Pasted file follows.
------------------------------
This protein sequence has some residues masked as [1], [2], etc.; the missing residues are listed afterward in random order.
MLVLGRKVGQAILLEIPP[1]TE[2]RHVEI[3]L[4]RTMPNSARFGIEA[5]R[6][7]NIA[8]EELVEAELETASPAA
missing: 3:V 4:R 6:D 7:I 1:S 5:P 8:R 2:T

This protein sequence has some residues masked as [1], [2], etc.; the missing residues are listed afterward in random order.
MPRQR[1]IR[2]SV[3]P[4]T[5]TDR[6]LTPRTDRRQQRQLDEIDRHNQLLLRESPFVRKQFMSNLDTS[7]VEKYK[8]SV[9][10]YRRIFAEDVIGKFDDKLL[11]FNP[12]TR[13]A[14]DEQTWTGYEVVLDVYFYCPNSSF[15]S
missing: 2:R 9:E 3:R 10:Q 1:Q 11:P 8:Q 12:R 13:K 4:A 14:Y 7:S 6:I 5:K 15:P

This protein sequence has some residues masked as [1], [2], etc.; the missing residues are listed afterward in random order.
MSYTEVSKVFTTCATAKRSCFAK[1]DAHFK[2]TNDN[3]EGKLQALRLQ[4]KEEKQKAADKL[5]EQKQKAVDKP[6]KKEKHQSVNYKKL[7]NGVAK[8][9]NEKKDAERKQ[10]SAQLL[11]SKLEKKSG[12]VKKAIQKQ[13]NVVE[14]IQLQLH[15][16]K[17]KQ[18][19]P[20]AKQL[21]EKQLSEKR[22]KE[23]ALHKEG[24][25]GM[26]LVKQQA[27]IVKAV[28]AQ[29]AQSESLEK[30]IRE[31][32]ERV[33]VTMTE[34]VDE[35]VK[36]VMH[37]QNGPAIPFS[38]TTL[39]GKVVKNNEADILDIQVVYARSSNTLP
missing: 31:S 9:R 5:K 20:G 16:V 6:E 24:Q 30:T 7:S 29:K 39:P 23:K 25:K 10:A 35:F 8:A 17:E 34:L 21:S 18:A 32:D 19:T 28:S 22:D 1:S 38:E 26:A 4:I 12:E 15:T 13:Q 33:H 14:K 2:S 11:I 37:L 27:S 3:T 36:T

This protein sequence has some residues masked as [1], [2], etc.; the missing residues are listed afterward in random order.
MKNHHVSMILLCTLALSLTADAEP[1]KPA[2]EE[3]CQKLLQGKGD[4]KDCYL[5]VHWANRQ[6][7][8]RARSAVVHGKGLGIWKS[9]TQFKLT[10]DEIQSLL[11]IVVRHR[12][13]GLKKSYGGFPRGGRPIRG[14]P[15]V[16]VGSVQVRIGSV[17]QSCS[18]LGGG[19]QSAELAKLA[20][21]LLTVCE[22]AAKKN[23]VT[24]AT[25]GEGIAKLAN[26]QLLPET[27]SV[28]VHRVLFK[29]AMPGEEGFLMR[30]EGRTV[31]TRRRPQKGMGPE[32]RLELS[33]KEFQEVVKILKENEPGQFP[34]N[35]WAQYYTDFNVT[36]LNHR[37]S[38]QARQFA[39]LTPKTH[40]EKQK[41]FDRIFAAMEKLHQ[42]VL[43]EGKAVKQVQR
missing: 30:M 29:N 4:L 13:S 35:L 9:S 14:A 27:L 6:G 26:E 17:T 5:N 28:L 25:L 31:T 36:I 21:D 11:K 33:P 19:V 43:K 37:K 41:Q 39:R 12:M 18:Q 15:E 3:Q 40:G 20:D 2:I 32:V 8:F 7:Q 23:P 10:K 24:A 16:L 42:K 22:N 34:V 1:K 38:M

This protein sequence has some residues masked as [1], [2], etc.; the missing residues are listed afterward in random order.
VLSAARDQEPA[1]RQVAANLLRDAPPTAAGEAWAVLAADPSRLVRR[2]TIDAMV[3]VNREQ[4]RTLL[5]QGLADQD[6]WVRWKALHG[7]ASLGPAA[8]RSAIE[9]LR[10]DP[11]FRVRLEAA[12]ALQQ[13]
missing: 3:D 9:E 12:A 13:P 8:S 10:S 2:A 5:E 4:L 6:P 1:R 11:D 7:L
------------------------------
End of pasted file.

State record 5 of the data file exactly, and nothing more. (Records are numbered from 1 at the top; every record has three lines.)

This protein sequence has some residues masked as [1], [2], etc.; the missing residues are listed afterward in random order.
VLSAARDQEPA[1]RQVAANLLRDAPPTAAGEAWAVLAADPSRLVRR[2]TIDAMV[3]VNREQ[4]RTLL[5]QGLADQD[6]WVRWKALHG[7]ASLGPAA[8]RSAIE[9]LR[10]DP[11]FRVRLEAA[12]ALQQ[13]
missing: 3:D 9:E 12:A 13:P 8:S 10:S 2:A 5:E 4:L 6:P 1:R 11:D 7:L